Many assume that a diabetes-friendly diet lacks sweetness and excitement, but it doesn't have to be that way!
We spoke with Dr. Thinh Xuan Ho, primary care physician at Baylor St. Luke's Medical Group, to share wholesome ingredients and interesting alternatives to make your meals delicious and nutritious. One way you can do this is by using a diabetic-safe sweetener in place of granulated sugar in your favorite recipes.
Sweeteners Diabetics Should Avoid
Not all natural sweeteners are safe alternatives for people with diabetes. For example, while agave has a low glycemic index (meaning it's less likely to cause spikes in blood glucose levels), it has more calories than granulated sugar and higher fructose content. Fructose (compared to the sucrose in table sugar) can cause the body to produce less insulin and put more strain on the liver as it breaks down the sugars.
In short, the side effects or effects of an alternative sweetener on insulin resistance may outweigh the benefits. Be careful when consuming artificial sweeteners and even more natural ones such as maple syrup, corn syrup and xylitol.
4 safe sugar substitutes for diabetics
Monk fruit extract
Monk fruit naturally contains mogrosides, a type of antioxidant responsible for the sweet taste of this treat. Researchers have found a way to extract this antioxidant to produce a sugar-free sweetener that does not contain calories and does not affect blood sugar levels.
To make stevia sweetener, manufacturers collect the leaves of the Stevia rebaudiana plant and process them into fine crystals. Stevia is low in calories and retains its flavor when heated, making it an ideal sweetener for baking or hot drinks.
Erythritol is a sugar alcohol derived from the fermentation of cornstarch or wheat. It has very few calories and has no impact on blood sugar. While erythritol is less likely than others to do so, sugar alcohols can upset your stomach. Start with small amounts and discontinue use if it causes any discomfort. With that said, it is safe even in relatively large quantities.
Did you know that you can find the most natural sweetener in the aisle? Fresh fruit can be a great addition to your recipes, as fruits contain fiber that helps slow down sugar absorption and thus reduce the impact on your blood sugar levels. Try using mashed bananas, unsweetened applesauce or date paste in your next recipe.
According to Dr. Ho, "Most fresh fruits have a low to medium glycemic index, so they do not lead to a sharp rise in blood glucose level compared to other carbohydrate containing foods." That means fruit is generally a safe way to add extra sweetness to your diet, as we cannot eat lots of fruits at the same time. "A portion of fresh fruit contains on average about 15 to 20 grams of carbohydrates, which is the equivalent of a slice of bread."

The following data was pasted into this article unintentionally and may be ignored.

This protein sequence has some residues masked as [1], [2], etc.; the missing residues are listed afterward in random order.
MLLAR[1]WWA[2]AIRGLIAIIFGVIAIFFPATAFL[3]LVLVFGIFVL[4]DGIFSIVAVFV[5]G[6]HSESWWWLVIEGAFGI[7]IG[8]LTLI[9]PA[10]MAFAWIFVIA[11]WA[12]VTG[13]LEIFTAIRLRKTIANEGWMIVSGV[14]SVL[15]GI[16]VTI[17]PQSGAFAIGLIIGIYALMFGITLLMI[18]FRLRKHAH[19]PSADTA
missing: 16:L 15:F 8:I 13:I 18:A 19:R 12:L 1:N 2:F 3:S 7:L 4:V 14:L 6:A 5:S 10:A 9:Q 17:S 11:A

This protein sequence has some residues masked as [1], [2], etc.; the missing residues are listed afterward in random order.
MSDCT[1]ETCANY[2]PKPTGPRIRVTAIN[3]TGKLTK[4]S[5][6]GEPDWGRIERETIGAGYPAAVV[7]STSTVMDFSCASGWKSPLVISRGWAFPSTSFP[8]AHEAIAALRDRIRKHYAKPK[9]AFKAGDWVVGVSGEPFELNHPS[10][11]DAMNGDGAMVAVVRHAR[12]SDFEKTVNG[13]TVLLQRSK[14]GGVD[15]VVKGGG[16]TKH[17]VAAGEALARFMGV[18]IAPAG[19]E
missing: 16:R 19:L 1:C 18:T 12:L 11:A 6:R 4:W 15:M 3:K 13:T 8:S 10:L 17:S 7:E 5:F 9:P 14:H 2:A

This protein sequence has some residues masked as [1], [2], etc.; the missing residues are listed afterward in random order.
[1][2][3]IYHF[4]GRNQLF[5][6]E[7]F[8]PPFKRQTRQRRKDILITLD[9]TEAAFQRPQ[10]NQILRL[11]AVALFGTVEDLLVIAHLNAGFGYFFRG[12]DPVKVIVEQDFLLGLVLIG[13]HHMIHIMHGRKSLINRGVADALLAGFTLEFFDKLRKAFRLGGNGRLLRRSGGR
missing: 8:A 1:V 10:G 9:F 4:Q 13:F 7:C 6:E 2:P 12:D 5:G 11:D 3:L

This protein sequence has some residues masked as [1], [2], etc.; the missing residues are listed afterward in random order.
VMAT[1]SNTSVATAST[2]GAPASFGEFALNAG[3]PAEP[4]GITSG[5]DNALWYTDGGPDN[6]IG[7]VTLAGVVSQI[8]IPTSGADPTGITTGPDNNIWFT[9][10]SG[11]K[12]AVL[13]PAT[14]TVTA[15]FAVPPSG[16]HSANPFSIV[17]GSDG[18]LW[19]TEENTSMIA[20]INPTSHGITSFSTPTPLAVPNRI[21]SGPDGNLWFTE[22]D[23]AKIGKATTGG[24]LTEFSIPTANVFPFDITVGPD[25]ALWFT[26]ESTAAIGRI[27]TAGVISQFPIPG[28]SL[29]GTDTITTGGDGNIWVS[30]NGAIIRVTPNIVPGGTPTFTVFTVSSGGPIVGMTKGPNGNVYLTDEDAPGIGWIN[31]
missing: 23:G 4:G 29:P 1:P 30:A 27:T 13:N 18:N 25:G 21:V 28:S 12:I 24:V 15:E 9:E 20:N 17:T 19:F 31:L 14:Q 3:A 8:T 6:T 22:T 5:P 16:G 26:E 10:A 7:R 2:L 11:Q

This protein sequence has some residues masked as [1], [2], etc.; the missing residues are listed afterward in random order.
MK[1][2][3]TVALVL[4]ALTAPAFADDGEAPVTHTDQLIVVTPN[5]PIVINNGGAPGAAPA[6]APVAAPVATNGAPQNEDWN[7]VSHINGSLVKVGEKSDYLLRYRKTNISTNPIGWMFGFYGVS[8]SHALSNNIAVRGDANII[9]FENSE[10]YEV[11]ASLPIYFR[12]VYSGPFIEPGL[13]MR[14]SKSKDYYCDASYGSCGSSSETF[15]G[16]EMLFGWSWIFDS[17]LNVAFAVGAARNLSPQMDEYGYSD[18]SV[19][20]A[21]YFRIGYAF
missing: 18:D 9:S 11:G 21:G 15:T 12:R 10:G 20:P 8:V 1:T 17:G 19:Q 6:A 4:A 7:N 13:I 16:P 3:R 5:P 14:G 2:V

"Most people with diabetes do not need to reduce the amount of fruit they eat," says Dr. Ho. "However, dried fruits and fruit juices can be high in sugar and should therefore be better limited or avoided."
A diabetes-friendly dessert
Put what you have learned into practice! Try our oatmeal raisin banana cookies:
Oatmeal Raisin Banana Cookies
- 2 bananas
- ¼ cup natural peanut butter (without added sugar)
- 1 ½ cups rolled oats
- ¼ cup oat flour
- 1 tsp baking powder
- 1 tsp cinnamon
- ¼ cup raisins
- Preheat oven to 350 degrees Fahrenheit.
- Mix the rolled oats, oat flour, baking powder, cinnamon, and raisins together. Set aside.
- Mash the bananas, and mix with the peanut butter. Incorporate the dry ingredients until you have a smooth dough.
- Take a large spoonful of dough, roll it into a ball, place it on a cookie sheet, and gently press it down. Continue until you use all the dough.
- Bake for 12-15 minutes.
If you have diabetes, you don't have to give up the meals you love. Make an appointment with your Baylor St. Luke's Medical Group primary care physician or endocrinologist for advice on how you can modify your diet and achieve better health.
Medical News Today | What are the best sweeteners for people with diabetes?
American Diabetes Association | Glycemic Index and Diabetes
Healthline | The Best Sugar Substitutes for People with Diabetes
Diabetes UK | Sugar, sweeteners and diabetes
Healthline | Monk Fruit Sweetener: Good or Bad?
Healthline | Erythritol — Like Sugar Without the Calories?
Medical News Today | Is agave syrup the best sweetener for diabetes?